Apple Music is finally here. It's one part streaming music service with millions of songs, another part music syncing service for music you already own (it used to be called iTunes Match), and then there's some other stuff.
To get started with Apple Music, first you need an Apple device—an iPhone, iPad, iPod Touch, or Mac (Apple TV support comes later this year).
If you have an iOS device, you need to update to iOS 8.4. Head to Settings | General | Software Update, follow the prompts, and then wait a little bit. Once your device has restarted, you're good to go.
On a Mac, fire up the App Store and click the Updates tab. iTunes 12.2 should show up there. Update, and you're off!
We'll stick to iOS for now. The old Music app has been replaced and revamped, with a new logo. Fire up the app, and go through the (easy) process to sign up for the three-month Apple Music trial. (Here's how to cancel auto-renewal so you don't forget and get charged in September if you don't want Apple Music going forward).
At the bottom left, you have For You. It pulls data from songs that you've purchased on iTunes, plus artists and genres that you like or dislike. When you first fire it up, the app will ask you to tap or double-tap genres that you like, love, or (if you hold down) hate. Then it'll prompt you to do the same for some artists. That should be enough to get it primed.
It'll suggest playlists and albums that fit your style, both new and old. Listen to whatever you want, as much as you want. Basically, you have access to the entire iTunes Library (with a few exceptions). It's just like Spotify or the other streaming music services.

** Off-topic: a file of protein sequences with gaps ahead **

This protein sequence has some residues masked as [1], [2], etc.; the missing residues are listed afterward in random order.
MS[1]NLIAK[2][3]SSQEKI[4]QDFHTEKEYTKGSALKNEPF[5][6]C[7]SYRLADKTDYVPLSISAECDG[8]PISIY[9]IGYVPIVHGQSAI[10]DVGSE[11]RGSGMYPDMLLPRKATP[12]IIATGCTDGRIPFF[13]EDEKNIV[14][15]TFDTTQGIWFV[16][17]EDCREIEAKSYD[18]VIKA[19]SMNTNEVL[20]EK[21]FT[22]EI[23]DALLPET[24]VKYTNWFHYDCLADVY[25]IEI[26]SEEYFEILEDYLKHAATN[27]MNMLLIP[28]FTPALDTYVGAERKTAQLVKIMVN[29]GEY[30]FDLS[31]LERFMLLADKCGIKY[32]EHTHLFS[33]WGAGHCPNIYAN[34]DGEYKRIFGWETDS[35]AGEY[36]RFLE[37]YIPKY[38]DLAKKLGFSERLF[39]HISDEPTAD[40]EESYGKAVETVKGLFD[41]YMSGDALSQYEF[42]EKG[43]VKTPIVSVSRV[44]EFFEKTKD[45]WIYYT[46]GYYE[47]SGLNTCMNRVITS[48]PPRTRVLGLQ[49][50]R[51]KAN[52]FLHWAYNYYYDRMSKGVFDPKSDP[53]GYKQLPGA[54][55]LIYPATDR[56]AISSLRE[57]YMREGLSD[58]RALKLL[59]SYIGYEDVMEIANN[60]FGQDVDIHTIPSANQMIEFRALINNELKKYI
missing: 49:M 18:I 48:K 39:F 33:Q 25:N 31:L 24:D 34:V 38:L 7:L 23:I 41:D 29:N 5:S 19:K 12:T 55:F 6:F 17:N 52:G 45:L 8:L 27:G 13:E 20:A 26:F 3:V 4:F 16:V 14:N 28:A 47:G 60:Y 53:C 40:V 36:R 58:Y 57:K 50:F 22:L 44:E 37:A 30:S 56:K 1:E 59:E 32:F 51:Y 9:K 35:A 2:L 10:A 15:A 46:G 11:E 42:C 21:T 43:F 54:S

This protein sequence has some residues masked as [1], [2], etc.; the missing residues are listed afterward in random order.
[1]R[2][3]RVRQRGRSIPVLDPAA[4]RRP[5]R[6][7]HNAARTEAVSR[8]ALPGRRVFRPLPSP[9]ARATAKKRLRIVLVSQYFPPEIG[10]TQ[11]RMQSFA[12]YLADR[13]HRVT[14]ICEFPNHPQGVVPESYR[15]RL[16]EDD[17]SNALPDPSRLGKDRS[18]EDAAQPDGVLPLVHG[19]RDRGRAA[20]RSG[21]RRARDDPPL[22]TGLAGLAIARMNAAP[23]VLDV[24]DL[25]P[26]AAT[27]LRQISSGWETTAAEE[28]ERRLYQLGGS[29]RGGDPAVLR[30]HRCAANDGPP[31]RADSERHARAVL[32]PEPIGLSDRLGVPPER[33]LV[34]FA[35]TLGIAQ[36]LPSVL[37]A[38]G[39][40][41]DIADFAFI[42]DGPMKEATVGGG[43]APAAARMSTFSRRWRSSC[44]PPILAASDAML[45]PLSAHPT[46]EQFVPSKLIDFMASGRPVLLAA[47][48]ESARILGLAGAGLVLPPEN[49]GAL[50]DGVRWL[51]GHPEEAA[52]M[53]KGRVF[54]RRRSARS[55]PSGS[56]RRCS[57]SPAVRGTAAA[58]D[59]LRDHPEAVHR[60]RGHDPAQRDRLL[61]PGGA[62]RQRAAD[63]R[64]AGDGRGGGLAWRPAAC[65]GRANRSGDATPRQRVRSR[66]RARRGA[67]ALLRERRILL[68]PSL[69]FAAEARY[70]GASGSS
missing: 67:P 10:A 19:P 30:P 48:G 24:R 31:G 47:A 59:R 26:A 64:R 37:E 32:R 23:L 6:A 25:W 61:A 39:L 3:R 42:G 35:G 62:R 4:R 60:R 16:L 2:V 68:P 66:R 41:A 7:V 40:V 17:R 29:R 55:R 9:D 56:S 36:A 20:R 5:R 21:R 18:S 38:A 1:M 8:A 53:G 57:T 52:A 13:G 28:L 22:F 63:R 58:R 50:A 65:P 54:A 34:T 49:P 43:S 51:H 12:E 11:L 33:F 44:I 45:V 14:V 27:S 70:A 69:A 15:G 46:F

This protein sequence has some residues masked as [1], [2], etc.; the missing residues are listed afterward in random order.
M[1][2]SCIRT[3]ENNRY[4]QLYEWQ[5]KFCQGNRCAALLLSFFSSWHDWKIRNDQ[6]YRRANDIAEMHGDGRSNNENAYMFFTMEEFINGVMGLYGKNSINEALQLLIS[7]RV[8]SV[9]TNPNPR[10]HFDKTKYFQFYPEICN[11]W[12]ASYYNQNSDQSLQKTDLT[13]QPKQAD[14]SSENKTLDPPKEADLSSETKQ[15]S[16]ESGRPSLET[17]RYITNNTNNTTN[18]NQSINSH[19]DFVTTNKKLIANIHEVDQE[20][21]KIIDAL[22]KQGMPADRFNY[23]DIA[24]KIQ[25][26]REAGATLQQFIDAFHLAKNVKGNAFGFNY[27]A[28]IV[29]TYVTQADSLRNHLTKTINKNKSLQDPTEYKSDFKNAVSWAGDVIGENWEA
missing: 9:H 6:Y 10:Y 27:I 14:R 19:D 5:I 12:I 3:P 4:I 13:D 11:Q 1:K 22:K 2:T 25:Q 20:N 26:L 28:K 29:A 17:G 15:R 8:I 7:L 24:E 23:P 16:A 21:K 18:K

Then, there's the New tab. This is something like the main page of the iTunes Store, making recommendations about newly released albums, top charts, playlists for certain activities like working out, celebrating, driving, or more. Sort through different genres from a menu at the top, or scroll down to see curated playlists from publications like GQ or NME.
There's a ton here, and Apple has a tall task to catalog millions of songs and make it easy for users to find both the music they want and the music they don't know they want.
Of course, all music previously purchased from iTunes is here in the My Music tab, as is any music that was loaded into the old $25/year iTunes Match (now called iCloud Music Library and included in the $10/month Apple Music cost).
Really, a review isn't necessary. In my first two hours playing around with the service, it's clear that Apple Music is a serious contender in the streaming music world, if for nothing else than it's really easy to get into on an iPhone. Apple Music is free for everyone for three months, so join up, tap around, see what you like.
One last thing though—down at the bottom is the Radio tab. It includes revamped radio stations, replacing Apple Radio, which came out last year. Gone are the all-algorithm stations, replaced with a mix of algorithm and hand-crafted stations.
There's also the new Beats 1 radio station, anchored by former BBC Radio One DJ Zane Lowe, along with a cast of other DJs. It's apparently going to be a way to discover new music across all genres.
In the first hour, Lowe played some old-school AC/DC (For Those About to Rock), a world premiere of Pharrell's new track Freedom (played twice, back-to-back, something of a habit of Lowe's), and a number of other tracks from across Drum & Bass, Hip-Hop, EDM, and more.
I've been listening to Beats 1 while writing this article, and I'm really enjoying it. I haven't actually listened to radio with DJs in years, and it's nice. Even better, there aren't really ads. It's just music and DJs guiding things along. I heard one brief NPR-style ad in between two songs: "Beats 1 is made possible by American Express."
Anyway, it's out now. Go download iOS 8.4 or iTunes 12.2 and try it out. Apple Music is free for three months and costs $10/month after that.
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Jordan Golson is an Apple Columnist for TechRepublic. He also writes about technology and automobiles for WIRED and MacRumors. He has worked for Apple Retail twice and has been writing about technology since 2007.